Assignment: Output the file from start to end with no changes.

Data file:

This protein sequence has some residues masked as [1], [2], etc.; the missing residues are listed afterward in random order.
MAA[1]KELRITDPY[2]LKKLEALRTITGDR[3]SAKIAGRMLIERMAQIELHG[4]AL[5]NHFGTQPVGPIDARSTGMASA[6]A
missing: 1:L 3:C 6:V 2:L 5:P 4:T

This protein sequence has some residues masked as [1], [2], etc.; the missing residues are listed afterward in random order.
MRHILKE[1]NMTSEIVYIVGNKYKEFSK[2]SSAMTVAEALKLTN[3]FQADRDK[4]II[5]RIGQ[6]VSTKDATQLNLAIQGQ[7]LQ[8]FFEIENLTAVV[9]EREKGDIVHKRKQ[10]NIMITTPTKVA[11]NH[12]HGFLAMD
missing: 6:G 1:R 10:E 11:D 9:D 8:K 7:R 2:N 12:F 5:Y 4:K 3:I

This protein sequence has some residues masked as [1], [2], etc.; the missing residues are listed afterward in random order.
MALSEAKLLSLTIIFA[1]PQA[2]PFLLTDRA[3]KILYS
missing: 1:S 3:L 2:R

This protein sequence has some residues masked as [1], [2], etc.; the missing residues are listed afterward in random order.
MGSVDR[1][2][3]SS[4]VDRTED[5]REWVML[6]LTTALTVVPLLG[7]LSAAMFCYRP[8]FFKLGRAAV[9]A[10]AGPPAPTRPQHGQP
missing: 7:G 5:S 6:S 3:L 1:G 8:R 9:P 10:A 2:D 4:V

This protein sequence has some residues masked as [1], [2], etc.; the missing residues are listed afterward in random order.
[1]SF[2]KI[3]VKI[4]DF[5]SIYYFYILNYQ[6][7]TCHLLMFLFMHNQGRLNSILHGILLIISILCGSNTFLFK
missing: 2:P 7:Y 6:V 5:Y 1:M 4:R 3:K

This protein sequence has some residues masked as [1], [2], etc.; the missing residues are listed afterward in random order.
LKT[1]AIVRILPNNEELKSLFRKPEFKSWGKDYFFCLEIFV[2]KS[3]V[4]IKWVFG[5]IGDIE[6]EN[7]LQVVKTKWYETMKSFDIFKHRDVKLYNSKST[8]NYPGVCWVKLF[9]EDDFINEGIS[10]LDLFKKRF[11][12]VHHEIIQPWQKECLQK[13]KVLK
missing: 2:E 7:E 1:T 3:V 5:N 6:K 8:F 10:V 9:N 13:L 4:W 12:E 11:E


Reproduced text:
This protein sequence has some residues masked as [1], [2], etc.; the missing residues are listed afterward in random order.
MAA[1]KELRITDPY[2]LKKLEALRTITGDR[3]SAKIAGRMLIERMAQIELHG[4]AL[5]NHFGTQPVGPIDARSTGMASA[6]A
missing: 1:L 3:C 6:V 2:L 5:P 4:T

This protein sequence has some residues masked as [1], [2], etc.; the missing residues are listed afterward in random order.
MRHILKE[1]NMTSEIVYIVGNKYKEFSK[2]SSAMTVAEALKLTN[3]FQADRDK[4]II[5]RIGQ[6]VSTKDATQLNLAIQGQ[7]LQ[8]FFEIENLTAVV[9]EREKGDIVHKRKQ[10]NIMITTPTKVA[11]NH[12]HGFLAMD
missing: 6:G 1:R 10:E 11:D 9:D 8:K 7:R 2:N 12:F 5:Y 4:K 3:I

This protein sequence has some residues masked as [1], [2], etc.; the missing residues are listed afterward in random order.
MALSEAKLLSLTIIFA[1]PQA[2]PFLLTDRA[3]KILYS
missing: 1:S 3:L 2:R

This protein sequence has some residues masked as [1], [2], etc.; the missing residues are listed afterward in random order.
MGSVDR[1][2][3]SS[4]VDRTED[5]REWVML[6]LTTALTVVPLLG[7]LSAAMFCYRP[8]FFKLGRAAV[9]A[10]AGPPAPTRPQHGQP
missing: 7:G 5:S 6:S 3:L 1:G 8:R 9:P 10:A 2:D 4:V

This protein sequence has some residues masked as [1], [2], etc.; the missing residues are listed afterward in random order.
[1]SF[2]KI[3]VKI[4]DF[5]SIYYFYILNYQ[6][7]TCHLLMFLFMHNQGRLNSILHGILLIISILCGSNTFLFK
missing: 2:P 7:Y 6:V 5:Y 1:M 4:R 3:K

This protein sequence has some residues masked as [1], [2], etc.; the missing residues are listed afterward in random order.
LKT[1]AIVRILPNNEELKSLFRKPEFKSWGKDYFFCLEIFV[2]KS[3]V[4]IKWVFG[5]IGDIE[6]EN[7]LQVVKTKWYETMKSFDIFKHRDVKLYNSKST[8]NYPGVCWVKLF[9]EDDFINEGIS[10]LDLFKKRF[11][12]VHHEIIQPWQKECLQK[13]KVLK
missing: 2:E 7:E 1:T 3:V 5:N 6:K 8:F 10:V 9:N 13:L 4:W 12:E 11:E